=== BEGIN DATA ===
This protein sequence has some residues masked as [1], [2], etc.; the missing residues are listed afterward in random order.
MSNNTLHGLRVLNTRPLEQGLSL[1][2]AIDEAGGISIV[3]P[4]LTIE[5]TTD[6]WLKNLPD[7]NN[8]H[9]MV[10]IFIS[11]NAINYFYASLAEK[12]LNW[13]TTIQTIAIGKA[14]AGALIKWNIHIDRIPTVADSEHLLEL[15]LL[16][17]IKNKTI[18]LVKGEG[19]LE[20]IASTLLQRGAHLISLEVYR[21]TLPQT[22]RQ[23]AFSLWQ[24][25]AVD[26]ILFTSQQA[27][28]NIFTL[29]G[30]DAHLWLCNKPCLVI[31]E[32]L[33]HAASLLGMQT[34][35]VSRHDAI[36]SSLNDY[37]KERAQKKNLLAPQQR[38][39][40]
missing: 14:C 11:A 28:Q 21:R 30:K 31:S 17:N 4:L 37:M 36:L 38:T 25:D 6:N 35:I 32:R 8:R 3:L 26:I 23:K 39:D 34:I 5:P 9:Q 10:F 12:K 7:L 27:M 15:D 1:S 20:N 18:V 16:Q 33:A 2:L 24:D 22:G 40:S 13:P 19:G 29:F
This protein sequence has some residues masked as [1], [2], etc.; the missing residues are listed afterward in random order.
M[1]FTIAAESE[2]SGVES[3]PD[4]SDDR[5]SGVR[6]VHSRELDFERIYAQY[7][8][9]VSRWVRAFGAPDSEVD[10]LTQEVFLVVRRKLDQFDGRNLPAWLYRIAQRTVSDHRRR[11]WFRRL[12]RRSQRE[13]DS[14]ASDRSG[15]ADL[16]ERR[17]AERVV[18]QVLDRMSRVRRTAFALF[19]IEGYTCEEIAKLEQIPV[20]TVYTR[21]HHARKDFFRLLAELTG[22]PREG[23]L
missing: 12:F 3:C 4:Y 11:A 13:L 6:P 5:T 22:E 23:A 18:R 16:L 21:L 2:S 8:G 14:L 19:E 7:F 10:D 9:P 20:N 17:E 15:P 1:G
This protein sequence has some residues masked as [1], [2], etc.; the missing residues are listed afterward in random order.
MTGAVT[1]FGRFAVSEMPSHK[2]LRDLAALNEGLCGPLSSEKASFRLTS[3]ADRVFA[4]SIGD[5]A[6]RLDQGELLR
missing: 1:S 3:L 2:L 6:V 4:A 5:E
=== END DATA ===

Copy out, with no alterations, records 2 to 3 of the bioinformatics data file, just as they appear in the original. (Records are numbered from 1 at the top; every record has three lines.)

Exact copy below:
This protein sequence has some residues masked as [1], [2], etc.; the missing residues are listed afterward in random order.
M[1]FTIAAESE[2]SGVES[3]PD[4]SDDR[5]SGVR[6]VHSRELDFERIYAQY[7][8][9]VSRWVRAFGAPDSEVD[10]LTQEVFLVVRRKLDQFDGRNLPAWLYRIAQRTVSDHRRR[11]WFRRL[12]RRSQRE[13]DS[14]ASDRSG[15]ADL[16]ERR[17]AERVV[18]QVLDRMSRVRRTAFALF[19]IEGYTCEEIAKLEQIPV[20]TVYTR[21]HHARKDFFRLLAELTG[22]PREG[23]L
missing: 12:F 3:C 4:Y 11:A 13:L 6:P 5:T 22:E 23:A 18:R 16:L 21:L 2:S 8:G 14:L 19:E 7:F 10:D 9:P 20:N 17:E 15:P 1:G
This protein sequence has some residues masked as [1], [2], etc.; the missing residues are listed afterward in random order.
MTGAVT[1]FGRFAVSEMPSHK[2]LRDLAALNEGLCGPLSSEKASFRLTS[3]ADRVFA[4]SIGD[5]A[6]RLDQGELLR
missing: 1:S 3:L 2:L 6:V 4:A 5:E